This undated North Dakota Council of Defense poster advertised “official war pictures of state troops at Ft. Lincoln and in France.” SHSND SA 10935-P0217
This April marks the 104th anniversary of the United States’ 1917 entry into World War I. While the commemoration of that conflict’s centenary is already part of history, it does not mean that interest in World War I has ceased, as researchers still request materials on the conflict or attempt to find out about ancestors who served in the war.
One of the State Archives’ unique collections features hundreds of WWI posters. This collection contains 921 posters, including some from overseas, which were collected during the final two years of the war by Melvin Gilmore, curator of the State Historical Society of North Dakota from 1916–1923. The posters fall into a number of distinct thematic categories, including recruiting efforts, Liberty Loan campaigns, wartime propaganda, supply drives, and patriotic appeals. The poster styles vary from simple textual or artistic designs to poignant illustrative works of art. Given that print media was the dominant form of information dissemination at that time, these posters represent an important link to the past. Many of these posters are digitized and viewable on our Photobook site.
Each branch of the U.S. armed forces during the war created posters to entice young men and women into service. While women’s opportunities to serve were limited compared to today, efforts were made to reach them as well. Nursing was one avenue by which women were recruited into the war effort. In addition, imagery of women was used in some recruiting posters, portraying them often in the role of helpless victim or appealing to the perceived protective impulses of young men.
A U.S. Army poster listing service opportunities and recruiting stations in North and South Dakota. SHSND SA 10935-P0064
This U.S. Army Air Service recruiting poster, left, drew on visceral imagery of an American bald eagle attacking a “German” eagle to promote enlistment. At right, a poster aimed at bolstering the U.S. presence in France. SHSND SA 10935-P0189, SHSND SA 10935-P0305
The heroic U.S. Marine was front and center in this poster designed by James Montgomery Flagg, creator of the iconic “I want YOU” recruiting poster. SHSND SA 10935-P0346
One of the most famous images from the era, this Navy recruiting poster played on traditional notions of masculinity, using an image of an attractive young woman in a sailor’s uniform to goad men to join up. SHSND SA 10935-P0277
It wasn’t just soldiers who were in demand—the nation also needed nurses to tend to the wounded as evidenced by this U.S. Student Nurse Reserve recruiting poster targeted at women. SHSND SA 10935-P0028
In addition to the armed forces, service organizations actively tried to acquire new members to aid in their war-related efforts. These groups included such organizations as the American Red Cross, the Salvation Army, and the U.S. Boys’ Working Reserve, which aimed to offset war-related labor shortages and provide farm labor to help increase agricultural production. Many of these organizations’ campaigns appealed to the patriotism of Americans, as evidenced in this pair of posters below.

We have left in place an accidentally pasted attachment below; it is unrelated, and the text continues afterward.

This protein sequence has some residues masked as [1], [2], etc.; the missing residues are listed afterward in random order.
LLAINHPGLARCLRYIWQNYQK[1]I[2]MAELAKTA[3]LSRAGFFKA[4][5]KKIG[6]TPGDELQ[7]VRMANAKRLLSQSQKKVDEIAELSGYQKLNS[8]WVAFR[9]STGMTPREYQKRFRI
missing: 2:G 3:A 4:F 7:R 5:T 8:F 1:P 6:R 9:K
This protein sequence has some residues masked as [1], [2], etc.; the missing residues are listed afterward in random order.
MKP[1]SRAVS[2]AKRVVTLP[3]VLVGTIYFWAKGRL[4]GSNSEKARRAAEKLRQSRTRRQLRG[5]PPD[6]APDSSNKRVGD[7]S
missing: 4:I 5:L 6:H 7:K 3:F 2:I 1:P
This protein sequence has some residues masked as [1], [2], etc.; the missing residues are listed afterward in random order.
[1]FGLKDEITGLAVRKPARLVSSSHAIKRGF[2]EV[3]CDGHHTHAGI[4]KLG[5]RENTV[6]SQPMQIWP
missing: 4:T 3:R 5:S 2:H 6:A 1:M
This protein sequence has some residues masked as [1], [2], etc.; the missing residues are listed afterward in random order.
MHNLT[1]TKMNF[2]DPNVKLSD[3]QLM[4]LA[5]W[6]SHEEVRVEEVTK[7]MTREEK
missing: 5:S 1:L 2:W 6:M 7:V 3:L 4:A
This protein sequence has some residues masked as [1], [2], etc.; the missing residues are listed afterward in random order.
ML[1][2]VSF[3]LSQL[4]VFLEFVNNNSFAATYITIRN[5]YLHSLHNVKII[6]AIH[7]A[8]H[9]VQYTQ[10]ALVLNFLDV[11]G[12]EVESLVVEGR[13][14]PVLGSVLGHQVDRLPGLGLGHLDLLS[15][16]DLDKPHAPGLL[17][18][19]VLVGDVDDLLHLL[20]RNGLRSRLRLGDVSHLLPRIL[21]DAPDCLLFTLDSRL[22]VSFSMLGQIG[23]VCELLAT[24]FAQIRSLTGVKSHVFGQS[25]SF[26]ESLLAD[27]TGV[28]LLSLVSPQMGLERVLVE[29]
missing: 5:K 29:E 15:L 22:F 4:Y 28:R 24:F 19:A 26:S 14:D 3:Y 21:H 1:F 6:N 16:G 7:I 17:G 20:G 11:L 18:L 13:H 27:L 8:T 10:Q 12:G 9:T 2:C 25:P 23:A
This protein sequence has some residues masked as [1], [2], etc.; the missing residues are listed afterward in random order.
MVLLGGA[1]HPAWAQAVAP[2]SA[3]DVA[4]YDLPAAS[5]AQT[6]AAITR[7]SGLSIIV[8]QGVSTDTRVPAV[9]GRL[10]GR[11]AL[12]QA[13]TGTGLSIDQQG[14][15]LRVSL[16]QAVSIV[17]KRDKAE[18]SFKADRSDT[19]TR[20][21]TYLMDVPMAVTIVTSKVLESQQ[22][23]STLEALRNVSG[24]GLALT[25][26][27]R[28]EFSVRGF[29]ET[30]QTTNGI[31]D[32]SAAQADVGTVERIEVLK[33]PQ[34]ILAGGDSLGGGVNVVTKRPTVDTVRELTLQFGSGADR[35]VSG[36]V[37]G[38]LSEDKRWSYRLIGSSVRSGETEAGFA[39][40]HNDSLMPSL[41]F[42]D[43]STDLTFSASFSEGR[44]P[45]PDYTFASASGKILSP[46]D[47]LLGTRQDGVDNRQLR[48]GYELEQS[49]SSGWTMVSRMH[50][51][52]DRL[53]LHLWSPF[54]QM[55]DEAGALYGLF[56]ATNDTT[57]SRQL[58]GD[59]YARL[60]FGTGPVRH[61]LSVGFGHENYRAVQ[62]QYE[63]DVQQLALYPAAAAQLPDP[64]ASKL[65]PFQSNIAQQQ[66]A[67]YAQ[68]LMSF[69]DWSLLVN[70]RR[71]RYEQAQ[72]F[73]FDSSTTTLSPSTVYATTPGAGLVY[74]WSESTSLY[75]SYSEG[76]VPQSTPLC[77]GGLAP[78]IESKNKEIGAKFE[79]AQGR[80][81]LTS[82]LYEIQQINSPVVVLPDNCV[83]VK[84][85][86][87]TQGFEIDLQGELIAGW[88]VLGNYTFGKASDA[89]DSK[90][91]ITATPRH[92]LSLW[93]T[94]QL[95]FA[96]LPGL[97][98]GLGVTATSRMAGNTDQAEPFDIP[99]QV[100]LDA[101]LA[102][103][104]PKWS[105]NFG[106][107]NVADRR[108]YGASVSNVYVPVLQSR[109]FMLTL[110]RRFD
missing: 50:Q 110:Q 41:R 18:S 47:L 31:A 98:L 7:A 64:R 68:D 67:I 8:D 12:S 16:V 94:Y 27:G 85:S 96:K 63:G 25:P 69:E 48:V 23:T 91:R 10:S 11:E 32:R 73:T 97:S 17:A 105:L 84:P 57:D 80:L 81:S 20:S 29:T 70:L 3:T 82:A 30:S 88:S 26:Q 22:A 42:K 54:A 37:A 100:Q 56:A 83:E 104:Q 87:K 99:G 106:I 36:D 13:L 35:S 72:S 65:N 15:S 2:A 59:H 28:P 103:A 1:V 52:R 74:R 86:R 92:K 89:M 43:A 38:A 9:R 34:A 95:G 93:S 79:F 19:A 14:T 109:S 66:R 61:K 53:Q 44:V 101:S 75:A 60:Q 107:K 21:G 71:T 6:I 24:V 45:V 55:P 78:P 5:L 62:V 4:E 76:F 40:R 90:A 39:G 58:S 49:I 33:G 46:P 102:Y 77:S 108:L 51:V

Left: SHSND SA 10935-P0554
Right: SHSND SA 10935-P0071
Several posters in the collection also urged the purchase of Liberty Loans and Victory Loans. These programs were bond issues by the Treasury Department meant to encourage those Americans not off fighting in the war to invest in the country’s success by buying government bonds, which funded the war effort. Such posters featured explicit visual appeals to Americans’ sense of patriotism and justice, drawing on imagery of suffering women and children to pull at the heart strings. Most were quite artistic, though some were simple in style.
Left: SHSND SA 10935-P0001
Right: SHSND SA 10935-P0022
The visuals may have been simple but there was no missing the overarching message of this striking 1919 poster advertising Victory Liberty Loans, the final bond drive of the war. SHSND SA 10935-P0209
In addition to the loan drive posters, several in the collection speak to the prevalence of wartime propaganda intended to mobilize support for the Allied cause or stoke fear of the enemy. Germans were portrayed in starkly negative ways, with some posters warning of the dangers of loose lips. Our collection also comprises foreign language posters including some in Czech and French.
French and English versions of this poster played on stereotypes of German barbarism to discourage consumers from buying German-made products after the war. SHSND SA 10935-P0773
As the war neared its end, the world was gripped by the Spanish flu pandemic so some of the posters in the collection also relate to the global health crisis and government efforts to deal with it. This event exacerbated the suffering of many nations, which had already lost so much in people, property, and goods during the Great War.
This U.S. Public Health Service poster urged Americans to take precautions in the fight against the Spanish flu pandemic. SHSND SA 10935-P0200
As you can see, the World War I poster collection is a fascinating set of print media from a bygone era, offering a glimpse into the artistry and messaging surrounding a historic world event. You can browse the digitized images of these items on our Photobook site from home, or when you are researching in the reading room during our open hours.